Barbara hid her surprise well. She had known since the moment Becca laid eyes on the cute blonde that Becca had been in love. She’d wager that the girl was the only one Becca had ever been in love with. “So you two are in communication again, huh?”
Becca shook her head, grabbing two mugs down from the glass-fronted cabinets. “No. This is a crazy story, so sit down.” Within a few moments, Becca had joined her aunt at the table tucked away in a breakfast nook, cups of steaming coffee in front of them. “Here’s sick irony for you. Grace’s dad, Alec, and Jae have been friends for years, and we’ve socialized with him and his boyfriend at my house several times.”
“And you had no idea who he was, or what he meant to Braxton?”
Becca shook her head. “Not a one. About three, four weeks ago I was dropping off a load of props to UCLA and BAM! There she was. She was painting a flat for the scenery. God, she turned and looked at me…” Becca blew out a breath, amazed that she could still recall the feeling that had washed over her in that moment.
“Did you talk to her?” Barbara asked, stirring a bit more cream into the strong brew.
Becca gave her a sheep grin. “No. I had to get out of there. A swarm of students got between us, so I took off.” Becca expected her aunt to laugh at her, tease her, anything other than the serious look that overtook her strong features.
“Honey, how do you expect to find happiness if you run every time it presents itself?” She set her cup aside and took one of Becca’s hands. Rarely affectionate with her, she knew this would tell her niece just how serious she was. “This girl came into your life eight years ago, and she stole your heart.” Her glare cut off what Becca was about to say. She continued. “It wasn’t the right time, I don’t think for either of you. That much is true. But, you didn’t try for it. Didn’t keep in touch, didn’t even so much as say goodbye.”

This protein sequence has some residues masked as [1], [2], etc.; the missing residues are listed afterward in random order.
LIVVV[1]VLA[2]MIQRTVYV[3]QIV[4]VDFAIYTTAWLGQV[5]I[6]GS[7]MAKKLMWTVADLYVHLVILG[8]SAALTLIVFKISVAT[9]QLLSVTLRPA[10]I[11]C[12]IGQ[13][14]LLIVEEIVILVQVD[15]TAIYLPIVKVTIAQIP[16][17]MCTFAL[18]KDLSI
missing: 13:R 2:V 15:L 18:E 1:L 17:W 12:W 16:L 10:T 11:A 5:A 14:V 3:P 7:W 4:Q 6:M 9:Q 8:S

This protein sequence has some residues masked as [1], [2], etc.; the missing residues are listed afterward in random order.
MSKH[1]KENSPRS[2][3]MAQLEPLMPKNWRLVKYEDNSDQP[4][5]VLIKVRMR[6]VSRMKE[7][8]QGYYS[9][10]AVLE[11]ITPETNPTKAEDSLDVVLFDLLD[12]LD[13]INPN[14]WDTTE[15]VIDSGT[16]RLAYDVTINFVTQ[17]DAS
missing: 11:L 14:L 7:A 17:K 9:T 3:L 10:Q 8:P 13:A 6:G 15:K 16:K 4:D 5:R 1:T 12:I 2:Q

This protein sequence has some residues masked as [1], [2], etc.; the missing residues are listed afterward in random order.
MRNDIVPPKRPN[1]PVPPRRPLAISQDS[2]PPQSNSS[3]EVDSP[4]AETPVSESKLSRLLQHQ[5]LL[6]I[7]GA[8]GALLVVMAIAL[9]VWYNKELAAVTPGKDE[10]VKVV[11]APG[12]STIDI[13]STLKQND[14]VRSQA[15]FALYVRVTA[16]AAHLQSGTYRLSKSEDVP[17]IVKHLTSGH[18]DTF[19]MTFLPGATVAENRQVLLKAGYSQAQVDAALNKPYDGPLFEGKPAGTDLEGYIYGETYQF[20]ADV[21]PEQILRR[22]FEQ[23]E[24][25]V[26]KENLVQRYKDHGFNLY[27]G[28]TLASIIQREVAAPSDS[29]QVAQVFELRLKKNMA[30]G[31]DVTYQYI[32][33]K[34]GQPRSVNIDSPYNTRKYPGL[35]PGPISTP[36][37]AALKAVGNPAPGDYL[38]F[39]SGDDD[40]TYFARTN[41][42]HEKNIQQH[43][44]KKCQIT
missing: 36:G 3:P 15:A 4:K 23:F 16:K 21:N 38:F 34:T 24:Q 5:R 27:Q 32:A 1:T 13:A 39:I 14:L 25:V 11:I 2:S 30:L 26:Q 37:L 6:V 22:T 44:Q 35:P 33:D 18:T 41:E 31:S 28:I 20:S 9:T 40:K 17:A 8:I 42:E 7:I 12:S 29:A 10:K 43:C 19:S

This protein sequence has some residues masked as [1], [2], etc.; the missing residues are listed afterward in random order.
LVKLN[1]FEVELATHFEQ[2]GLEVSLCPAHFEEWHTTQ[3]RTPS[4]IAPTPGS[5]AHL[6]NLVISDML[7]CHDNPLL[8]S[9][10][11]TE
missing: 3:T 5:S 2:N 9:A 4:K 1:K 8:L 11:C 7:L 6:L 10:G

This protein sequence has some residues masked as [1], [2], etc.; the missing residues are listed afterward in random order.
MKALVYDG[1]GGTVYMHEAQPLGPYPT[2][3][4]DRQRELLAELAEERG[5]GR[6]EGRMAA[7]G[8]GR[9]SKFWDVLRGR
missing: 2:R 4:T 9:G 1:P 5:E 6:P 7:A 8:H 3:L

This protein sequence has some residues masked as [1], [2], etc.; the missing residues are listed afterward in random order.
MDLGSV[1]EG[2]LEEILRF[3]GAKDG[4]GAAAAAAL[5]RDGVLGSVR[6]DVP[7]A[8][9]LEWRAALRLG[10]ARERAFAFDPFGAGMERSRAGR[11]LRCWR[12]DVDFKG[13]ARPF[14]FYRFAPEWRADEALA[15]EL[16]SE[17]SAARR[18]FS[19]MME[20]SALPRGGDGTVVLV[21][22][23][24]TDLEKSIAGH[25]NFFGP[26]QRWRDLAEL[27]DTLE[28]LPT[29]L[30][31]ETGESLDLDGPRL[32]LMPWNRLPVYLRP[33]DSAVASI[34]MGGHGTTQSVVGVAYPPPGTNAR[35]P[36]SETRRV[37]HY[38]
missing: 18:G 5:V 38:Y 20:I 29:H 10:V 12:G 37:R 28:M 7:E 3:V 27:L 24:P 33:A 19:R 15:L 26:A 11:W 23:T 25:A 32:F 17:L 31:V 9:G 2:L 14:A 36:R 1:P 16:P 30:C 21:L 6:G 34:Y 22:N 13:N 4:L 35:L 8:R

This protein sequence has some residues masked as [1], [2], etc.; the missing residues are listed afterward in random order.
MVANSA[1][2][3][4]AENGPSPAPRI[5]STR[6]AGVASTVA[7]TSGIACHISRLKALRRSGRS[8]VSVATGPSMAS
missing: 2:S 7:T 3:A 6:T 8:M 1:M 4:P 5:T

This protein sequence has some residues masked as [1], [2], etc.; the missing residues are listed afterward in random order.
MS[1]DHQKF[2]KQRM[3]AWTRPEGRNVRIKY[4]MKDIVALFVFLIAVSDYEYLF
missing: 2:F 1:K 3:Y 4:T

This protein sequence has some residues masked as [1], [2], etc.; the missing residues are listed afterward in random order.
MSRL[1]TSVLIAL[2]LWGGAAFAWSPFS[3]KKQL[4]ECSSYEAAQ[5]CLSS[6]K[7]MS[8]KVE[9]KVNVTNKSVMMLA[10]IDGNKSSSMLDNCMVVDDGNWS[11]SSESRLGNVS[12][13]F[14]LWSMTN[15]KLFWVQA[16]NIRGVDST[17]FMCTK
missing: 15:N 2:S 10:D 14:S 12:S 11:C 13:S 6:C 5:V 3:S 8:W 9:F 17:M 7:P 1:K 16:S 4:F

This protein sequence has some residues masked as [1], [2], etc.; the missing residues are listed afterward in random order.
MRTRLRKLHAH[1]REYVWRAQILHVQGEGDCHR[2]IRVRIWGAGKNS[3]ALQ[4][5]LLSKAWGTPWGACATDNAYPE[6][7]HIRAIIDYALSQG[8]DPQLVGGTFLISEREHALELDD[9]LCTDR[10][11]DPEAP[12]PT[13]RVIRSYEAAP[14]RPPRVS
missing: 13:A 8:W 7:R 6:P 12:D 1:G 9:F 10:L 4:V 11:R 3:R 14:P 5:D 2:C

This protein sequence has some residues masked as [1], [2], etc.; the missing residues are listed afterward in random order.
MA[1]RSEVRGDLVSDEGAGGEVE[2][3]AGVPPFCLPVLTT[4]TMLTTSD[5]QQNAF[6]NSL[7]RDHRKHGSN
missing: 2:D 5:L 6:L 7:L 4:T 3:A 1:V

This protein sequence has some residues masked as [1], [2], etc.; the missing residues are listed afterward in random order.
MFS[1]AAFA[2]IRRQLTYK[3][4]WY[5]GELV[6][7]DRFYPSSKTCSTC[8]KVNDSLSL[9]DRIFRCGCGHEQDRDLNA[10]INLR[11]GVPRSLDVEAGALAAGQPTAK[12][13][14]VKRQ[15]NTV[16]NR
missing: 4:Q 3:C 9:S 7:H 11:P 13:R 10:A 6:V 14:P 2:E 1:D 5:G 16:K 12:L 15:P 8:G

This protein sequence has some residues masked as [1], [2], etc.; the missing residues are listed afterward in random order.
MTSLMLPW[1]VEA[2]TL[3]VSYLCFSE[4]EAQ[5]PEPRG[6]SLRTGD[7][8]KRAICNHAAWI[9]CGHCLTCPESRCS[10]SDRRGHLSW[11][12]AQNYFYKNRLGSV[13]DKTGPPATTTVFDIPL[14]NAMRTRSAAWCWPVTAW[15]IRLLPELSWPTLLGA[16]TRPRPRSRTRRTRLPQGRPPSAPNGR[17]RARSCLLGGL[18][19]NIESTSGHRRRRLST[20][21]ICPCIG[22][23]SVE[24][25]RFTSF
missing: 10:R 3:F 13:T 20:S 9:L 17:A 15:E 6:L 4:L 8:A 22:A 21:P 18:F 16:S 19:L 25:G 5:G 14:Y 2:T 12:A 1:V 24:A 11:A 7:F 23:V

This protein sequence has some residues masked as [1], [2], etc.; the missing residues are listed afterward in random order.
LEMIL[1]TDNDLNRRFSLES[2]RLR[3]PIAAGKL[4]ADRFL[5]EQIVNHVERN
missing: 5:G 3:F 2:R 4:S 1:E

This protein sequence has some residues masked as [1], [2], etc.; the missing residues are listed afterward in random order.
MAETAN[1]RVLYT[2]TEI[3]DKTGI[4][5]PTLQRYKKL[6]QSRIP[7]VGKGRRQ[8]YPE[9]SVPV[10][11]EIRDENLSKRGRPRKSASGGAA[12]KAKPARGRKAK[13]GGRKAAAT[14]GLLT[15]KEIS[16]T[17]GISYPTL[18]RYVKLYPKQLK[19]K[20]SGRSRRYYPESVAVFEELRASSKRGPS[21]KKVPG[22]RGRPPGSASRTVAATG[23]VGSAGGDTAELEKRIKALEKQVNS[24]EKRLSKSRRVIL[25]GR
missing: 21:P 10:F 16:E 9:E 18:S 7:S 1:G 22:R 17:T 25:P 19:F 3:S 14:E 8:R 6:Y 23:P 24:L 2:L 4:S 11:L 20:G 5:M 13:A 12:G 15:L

Becca looked away, knowing her aunt was right, and angry at her for it. “I was very young, B,” she said, turning burning eyes on the older woman. “I hardly knew my ass from a hole in the ground, let alone what my heart was feeling.”
“I know,” Barbara said conversationally, trying to bring Becca’s rising temper down. “And what about now? You’re thirty-four years old, successful in your business with Brian. Have a beautiful home,” she indicated the room around her. “You’ve got a good life, Rebecca. Don’t you think it’s time to fill it with love, too?”
“I have love,” Becca grumbled stubbornly. She heard her aunt’s snort and met her gaze. “What? I do.”
“With Jae?” Barbara’s skepticism was plain. “Honey, that’s not love when you wait with bated breath until she’s gone on another out of town shoot, as you’ve said in many of your emails.”
“I’ve always needed my space, Aunt Barbara,” Becca said, defensive. “I don’t see looking forward to alone time as a bad thing. Everyone needs their alone time.”
“Alone time is when Jae goes home at night. Alone time is you guys take the weekend off from each other. Alone time isn’t when she goes off for four months to shoot in Prague!”
Becca blushed, picking at the material of her shorts. “Yeah, well…”
“’Yeah, well’ nothing! You need to get rid of the makeup girl, get your damn hair back to its normal color – thank god you didn’t let her go fuschia again – and allow yourself real love.
“It’s not that easy.”
“Why not?” Barbara got up and grabbed the coffee pot, refilling her cup and warming up Becca’s.
“Because. There isn’t anyone in my life that I’d exactly say I was in love with. Or, would you prefer I just step out into town, grab the first woman I see, and declare my undying affections?”
Barbara’s glare stopped Becca in her self-amused tracks. “I can’t believe your eyes aren’t brown, you’re so full of shit.”
Becca could only stare, all amusement gone from her eyes.